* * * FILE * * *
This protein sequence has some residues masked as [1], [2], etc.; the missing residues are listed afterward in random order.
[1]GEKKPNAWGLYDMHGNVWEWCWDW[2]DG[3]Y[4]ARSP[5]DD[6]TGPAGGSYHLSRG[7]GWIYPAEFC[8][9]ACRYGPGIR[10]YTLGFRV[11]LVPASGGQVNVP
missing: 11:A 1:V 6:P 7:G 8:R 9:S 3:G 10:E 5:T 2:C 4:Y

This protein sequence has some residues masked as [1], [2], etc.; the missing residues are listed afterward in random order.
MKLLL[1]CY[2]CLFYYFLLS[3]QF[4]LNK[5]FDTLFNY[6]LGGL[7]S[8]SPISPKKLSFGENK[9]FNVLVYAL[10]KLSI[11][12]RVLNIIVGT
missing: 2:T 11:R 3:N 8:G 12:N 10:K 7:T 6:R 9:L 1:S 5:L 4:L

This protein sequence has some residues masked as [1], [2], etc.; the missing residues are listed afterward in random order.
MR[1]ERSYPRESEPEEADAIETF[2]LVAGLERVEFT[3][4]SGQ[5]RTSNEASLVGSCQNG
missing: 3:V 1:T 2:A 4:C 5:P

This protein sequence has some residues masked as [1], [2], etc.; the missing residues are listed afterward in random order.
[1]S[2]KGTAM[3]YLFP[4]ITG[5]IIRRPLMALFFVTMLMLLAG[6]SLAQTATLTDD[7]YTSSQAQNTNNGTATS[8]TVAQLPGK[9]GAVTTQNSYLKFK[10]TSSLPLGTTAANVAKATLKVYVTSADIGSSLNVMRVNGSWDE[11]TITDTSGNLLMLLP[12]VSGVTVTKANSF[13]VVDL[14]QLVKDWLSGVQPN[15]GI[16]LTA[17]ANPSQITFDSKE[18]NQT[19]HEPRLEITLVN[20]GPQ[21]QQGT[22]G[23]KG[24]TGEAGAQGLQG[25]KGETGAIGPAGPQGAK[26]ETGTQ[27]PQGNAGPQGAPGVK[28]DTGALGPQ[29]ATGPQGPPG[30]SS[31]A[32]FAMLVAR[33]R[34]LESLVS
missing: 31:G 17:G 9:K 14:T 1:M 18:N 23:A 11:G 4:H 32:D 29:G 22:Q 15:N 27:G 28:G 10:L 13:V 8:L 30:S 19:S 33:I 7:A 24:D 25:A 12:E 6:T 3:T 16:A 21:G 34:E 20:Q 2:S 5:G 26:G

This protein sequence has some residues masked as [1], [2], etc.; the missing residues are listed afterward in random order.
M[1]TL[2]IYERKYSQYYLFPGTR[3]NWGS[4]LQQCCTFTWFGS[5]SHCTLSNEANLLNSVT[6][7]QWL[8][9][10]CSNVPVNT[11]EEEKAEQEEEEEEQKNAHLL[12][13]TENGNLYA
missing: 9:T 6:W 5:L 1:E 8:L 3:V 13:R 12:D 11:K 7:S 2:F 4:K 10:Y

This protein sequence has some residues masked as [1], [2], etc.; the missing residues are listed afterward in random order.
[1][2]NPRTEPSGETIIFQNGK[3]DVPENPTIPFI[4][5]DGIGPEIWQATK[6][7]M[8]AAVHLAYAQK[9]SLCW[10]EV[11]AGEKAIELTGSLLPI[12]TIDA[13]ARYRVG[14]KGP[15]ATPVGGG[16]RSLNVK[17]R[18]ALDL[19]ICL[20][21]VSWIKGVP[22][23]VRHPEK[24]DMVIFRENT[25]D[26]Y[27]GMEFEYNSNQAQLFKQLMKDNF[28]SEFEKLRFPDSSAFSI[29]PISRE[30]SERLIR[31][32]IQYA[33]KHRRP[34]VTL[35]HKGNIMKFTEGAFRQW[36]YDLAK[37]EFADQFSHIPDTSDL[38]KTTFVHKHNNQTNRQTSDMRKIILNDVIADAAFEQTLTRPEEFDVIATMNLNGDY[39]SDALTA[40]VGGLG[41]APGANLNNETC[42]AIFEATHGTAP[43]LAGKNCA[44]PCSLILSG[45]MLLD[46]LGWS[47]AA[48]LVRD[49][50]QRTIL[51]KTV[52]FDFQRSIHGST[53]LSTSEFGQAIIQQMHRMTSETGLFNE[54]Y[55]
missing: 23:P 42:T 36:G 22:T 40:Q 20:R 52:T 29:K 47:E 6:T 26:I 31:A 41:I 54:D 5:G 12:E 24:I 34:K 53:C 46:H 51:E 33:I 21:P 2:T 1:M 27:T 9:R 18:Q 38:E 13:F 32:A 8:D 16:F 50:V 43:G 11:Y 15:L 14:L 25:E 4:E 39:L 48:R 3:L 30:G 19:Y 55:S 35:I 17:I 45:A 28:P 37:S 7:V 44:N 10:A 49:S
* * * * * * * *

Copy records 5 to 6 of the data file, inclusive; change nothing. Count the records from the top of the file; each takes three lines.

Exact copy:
This protein sequence has some residues masked as [1], [2], etc.; the missing residues are listed afterward in random order.
M[1]TL[2]IYERKYSQYYLFPGTR[3]NWGS[4]LQQCCTFTWFGS[5]SHCTLSNEANLLNSVT[6][7]QWL[8][9][10]CSNVPVNT[11]EEEKAEQEEEEEEQKNAHLL[12][13]TENGNLYA
missing: 9:T 6:W 5:L 1:E 8:L 3:V 13:R 12:D 11:K 7:S 2:F 4:K 10:Y

This protein sequence has some residues masked as [1], [2], etc.; the missing residues are listed afterward in random order.
[1][2]NPRTEPSGETIIFQNGK[3]DVPENPTIPFI[4][5]DGIGPEIWQATK[6][7]M[8]AAVHLAYAQK[9]SLCW[10]EV[11]AGEKAIELTGSLLPI[12]TIDA[13]ARYRVG[14]KGP[15]ATPVGGG[16]RSLNVK[17]R[18]ALDL[19]ICL[20][21]VSWIKGVP[22][23]VRHPEK[24]DMVIFRENT[25]D[26]Y[27]GMEFEYNSNQAQLFKQLMKDNF[28]SEFEKLRFPDSSAFSI[29]PISRE[30]SERLIR[31][32]IQYA[33]KHRRP[34]VTL[35]HKGNIMKFTEGAFRQW[36]YDLAK[37]EFADQFSHIPDTSDL[38]KTTFVHKHNNQTNRQTSDMRKIILNDVIADAAFEQTLTRPEEFDVIATMNLNGDY[39]SDALTA[40]VGGLG[41]APGANLNNETC[42]AIFEATHGTAP[43]LAGKNCA[44]PCSLILSG[45]MLLD[46]LGWS[47]AA[48]LVRD[49][50]QRTIL[51]KTV[52]FDFQRSIHGST[53]LSTSEFGQAIIQQMHRMTSETGLFNE[54]Y[55]
missing: 23:P 42:T 36:G 22:T 40:Q 20:R 52:T 29:K 47:E 6:T 26:I 31:A 41:I 54:D 5:G 12:E 24:I 34:K 53:C 46:H 51:E 33:I 21:P 2:T 1:M 27:T 9:R 18:Q 38:E 13:F 32:A 8:D 16:F 50:V 43:G 11:Y 15:L 14:L 25:E 4:E 39:L 48:R 3:L 30:G 19:Y 55:S 35:I 17:I 45:A 28:P 37:S 7:V 44:N 10:A 49:S